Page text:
For some reason, people can use computers without taking any kind of test or training, despite them being vastly more complicated than a car. And that's before you even bring the Internet into the equation. Once the Internet is involved, you're on a collision course with pain.

Sure, you could argue that operating systems should be designed so that they're invulnerable to the mis-use of untrained staff, children and parents.

But, as Jeff Goldblum might say, noobs will find a way.
Posted: Mon, 2nd Jun 2008, 4:22pm

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Xcession

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Long story short - its merely trendy to slam Vista, but Vista 32 has nothing any more wrong with it than XP. (Vista 64 is different question though).

I built my computer from scratch and installed Vista. Being capable of building from scratch, I'm clearly no noob, but I've only had 1 real problem with it, ever. My components are generic, my drivers are standard.

That one problem I had was solved by installing SP1. If you installed XP without SP1, you'd encounter a far worse world of hurt than I did, but why anyone wouldn't patch their OS after install is beyond me.

Technically there is nothing broken and everything you install will work just as reliably as it would with XP. Note: I didn't say it'll work perfectly, i'm saying that you're no more likely to encounter problems. Its a common misconception that every new release of an OS instantly, magically fixes every conceivable problem in the previous version. It doesn't, but its popular to use every pre-existing problem as a valid reason why the new version has "problems".

On the whole the vast majority of office computers are behind the times or have been built en-mass by a company that probably thought IDE would never go out of fashion. Such is life. If your office IT team upgraded you to Vista without first vetting your system for the basic requirements, they should be fired.

If you're going to insist on installing the Mongol drivers for your Peruvian Region 9 ATA-1 DVD drive with the wrong jumper configuration, which clearly won't have any concept of Vista, then of course you're going to have problems, but frankly you should have your computer taken off you, you negligent tit.
Posted: Fri, 6th Jun 2008, 8:45pm

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Bryan M Block

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Tarn wrote:

videofxuniverse wrote:

I will never update to vista and if i get a pc that comes with it i will revert back to xp due to the high amount of things it is incompatible with
Such as? I've literally encountered one thing that has had some compatibility problems, last night in fact - the game Beyond Good & Evil. However, with a bit of fiddling I think I've sorted it. Notably, it's a game that was abandoned by its publisher shortly after release and has always had compatibility issues, even with XP when the game was first released! So not a great surprise.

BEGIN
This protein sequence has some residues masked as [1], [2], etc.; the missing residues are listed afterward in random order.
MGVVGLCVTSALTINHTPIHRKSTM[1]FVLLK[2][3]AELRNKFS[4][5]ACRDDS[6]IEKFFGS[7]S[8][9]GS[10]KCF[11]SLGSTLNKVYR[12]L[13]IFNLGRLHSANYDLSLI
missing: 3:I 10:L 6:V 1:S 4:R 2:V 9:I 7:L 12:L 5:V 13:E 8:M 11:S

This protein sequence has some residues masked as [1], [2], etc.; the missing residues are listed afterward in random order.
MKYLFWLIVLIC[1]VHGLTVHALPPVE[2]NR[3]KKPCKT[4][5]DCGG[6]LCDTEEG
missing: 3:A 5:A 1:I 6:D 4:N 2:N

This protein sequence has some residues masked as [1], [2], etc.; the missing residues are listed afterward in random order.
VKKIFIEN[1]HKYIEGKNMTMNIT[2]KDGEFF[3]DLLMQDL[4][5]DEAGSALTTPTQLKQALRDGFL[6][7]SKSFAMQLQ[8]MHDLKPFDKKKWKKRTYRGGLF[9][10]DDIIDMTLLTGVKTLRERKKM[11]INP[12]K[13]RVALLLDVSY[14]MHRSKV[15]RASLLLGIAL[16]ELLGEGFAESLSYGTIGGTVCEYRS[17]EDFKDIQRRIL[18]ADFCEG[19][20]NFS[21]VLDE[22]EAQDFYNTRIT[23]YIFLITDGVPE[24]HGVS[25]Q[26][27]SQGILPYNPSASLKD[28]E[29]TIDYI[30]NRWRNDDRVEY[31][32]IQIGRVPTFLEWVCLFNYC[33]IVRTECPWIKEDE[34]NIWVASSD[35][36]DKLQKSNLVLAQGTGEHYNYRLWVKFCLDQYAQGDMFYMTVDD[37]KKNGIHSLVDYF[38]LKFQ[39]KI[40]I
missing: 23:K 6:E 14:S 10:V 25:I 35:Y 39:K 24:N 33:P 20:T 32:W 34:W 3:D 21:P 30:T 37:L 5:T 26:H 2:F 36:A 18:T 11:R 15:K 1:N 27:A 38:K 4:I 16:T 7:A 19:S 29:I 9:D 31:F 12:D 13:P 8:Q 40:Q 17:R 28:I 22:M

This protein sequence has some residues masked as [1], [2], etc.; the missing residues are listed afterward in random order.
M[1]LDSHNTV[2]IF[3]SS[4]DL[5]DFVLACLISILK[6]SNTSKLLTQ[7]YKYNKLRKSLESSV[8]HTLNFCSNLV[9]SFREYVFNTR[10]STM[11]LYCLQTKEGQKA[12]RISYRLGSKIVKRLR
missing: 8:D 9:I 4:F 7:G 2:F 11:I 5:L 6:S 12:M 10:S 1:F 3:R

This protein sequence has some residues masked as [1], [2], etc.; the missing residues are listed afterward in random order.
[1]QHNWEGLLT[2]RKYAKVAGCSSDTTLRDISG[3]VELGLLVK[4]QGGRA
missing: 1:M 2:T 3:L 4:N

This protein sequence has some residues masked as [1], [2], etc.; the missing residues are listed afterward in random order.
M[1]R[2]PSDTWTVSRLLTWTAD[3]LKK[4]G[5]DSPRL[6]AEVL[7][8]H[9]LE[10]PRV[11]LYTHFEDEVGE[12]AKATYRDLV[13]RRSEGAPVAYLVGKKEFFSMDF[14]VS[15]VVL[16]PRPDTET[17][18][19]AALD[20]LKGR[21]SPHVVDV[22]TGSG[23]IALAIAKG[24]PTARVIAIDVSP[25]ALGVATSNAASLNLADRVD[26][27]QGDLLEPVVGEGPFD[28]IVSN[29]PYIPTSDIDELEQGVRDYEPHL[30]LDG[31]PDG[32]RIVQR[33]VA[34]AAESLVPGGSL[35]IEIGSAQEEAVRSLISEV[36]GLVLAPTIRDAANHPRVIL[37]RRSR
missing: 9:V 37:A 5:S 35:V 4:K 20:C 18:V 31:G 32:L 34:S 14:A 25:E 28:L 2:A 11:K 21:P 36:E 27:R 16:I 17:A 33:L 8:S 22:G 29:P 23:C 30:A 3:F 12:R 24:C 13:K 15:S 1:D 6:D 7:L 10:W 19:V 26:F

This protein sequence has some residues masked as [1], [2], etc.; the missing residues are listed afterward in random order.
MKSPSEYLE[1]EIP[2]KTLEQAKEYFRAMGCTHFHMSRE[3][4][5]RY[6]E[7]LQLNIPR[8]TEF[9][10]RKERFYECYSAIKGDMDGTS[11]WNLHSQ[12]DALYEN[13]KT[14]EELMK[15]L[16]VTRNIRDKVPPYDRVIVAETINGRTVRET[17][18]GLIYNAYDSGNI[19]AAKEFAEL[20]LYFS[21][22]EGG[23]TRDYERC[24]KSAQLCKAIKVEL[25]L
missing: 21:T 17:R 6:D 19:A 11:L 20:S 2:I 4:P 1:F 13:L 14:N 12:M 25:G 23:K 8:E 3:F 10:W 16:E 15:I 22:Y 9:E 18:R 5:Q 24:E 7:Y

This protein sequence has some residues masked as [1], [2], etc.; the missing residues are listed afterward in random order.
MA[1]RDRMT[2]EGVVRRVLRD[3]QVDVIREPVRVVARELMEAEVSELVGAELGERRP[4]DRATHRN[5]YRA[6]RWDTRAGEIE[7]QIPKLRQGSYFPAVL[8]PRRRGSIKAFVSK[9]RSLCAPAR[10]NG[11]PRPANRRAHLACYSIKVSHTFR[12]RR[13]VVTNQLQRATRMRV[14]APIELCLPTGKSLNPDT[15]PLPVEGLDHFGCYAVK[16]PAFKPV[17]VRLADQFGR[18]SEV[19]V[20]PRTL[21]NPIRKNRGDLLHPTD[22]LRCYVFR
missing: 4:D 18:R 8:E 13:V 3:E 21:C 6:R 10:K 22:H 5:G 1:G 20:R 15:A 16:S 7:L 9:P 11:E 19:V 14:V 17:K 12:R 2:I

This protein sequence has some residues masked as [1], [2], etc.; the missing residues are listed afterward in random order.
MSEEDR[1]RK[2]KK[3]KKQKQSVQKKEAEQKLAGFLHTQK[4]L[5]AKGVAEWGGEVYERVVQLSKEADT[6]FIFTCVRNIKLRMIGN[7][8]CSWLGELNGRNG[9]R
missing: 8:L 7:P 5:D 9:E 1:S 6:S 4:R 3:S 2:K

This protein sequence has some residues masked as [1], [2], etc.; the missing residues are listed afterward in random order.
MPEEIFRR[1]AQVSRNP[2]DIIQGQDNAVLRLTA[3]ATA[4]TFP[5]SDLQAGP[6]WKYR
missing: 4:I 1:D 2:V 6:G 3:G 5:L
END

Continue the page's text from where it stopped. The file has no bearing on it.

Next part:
Bryan wrote:

We have had nothing but problems with Vista here at the office
I'm not sure the office environment can be used as an example of how stable an operating system is. Pretty much every single office environment I've encountered (either directly or through friends and colleagues) has been a hive of broken computers, either poorly installed in the first place or chock full of viruses, spyware and generally clogged up with crap.

The only exception to that rule is the FXhome office, and that's only because we're a small company that specialises in software development, so we generally know what we're doing. But even if we were to become a bigger company and employ 'non techie' people, I'm pretty sure the computers they used would soon encounter problems (whether they be XP, Vista or a Mac).

Basically, if you want to drive a car, you have to take a test. That's so that you don't damage the car, yourself or other people.

For some reason, people can use computers without taking any kind of test or training, despite them being vastly more complicated than a car. And that's before you even bring the Internet into the equation. Once the Internet is involved, you're on a collision course with pain.

Sure, you could argue that operating systems should be designed so that they're invulnerable to the mis-use of untrained staff, children and parents.

But, as Jeff Goldblum might say, noobs will find a way.
Well, man all I can tell you is that there are documented problems with using programs like Sony ACID Pro, which I use regularly. Weird pop up windows when using FX and synth plugins and such. Also, Win Help, which has been included in every version of Windows since 3.1 is no longer part of windows- that's right, it's gone- so many programs that use Win Help for it's help section (alot of them do) is going to give you a window that says the software is "Incompatible with Windows" which is not comforting. Microsoft has made Win Help available as a seperate download now, instead of just including it in the first place so applications can at least "appear to be" backward compatible. ANyway, Microsoft has issued fixes for these issues- but if I were to have adopted Vista last year, I would have lost the proper use and functionality of ACID Pro 6 for maybe a year. ACID Pro 7 should be out soon and should be 100% Vista compat. Just like Vegas 8- but I'm on Vegas 7 and I didn't want to have to spend hundreds of dollars upgrading a bunch of stuff just becase the OS has changed- hence my suggestion to wait until they have gone through a couple of service packs and then make the jump. If you are starting from scratch and only plan on buying brand new VISTA compat. software- great! You should have no issues- but I have legacy software and hardware to consider and I'm not willing to risk productivity on making the jump until it is "mature" - and that is again based on a long history of using Windows...
Posted: Fri, 6th Jun 2008, 9:27pm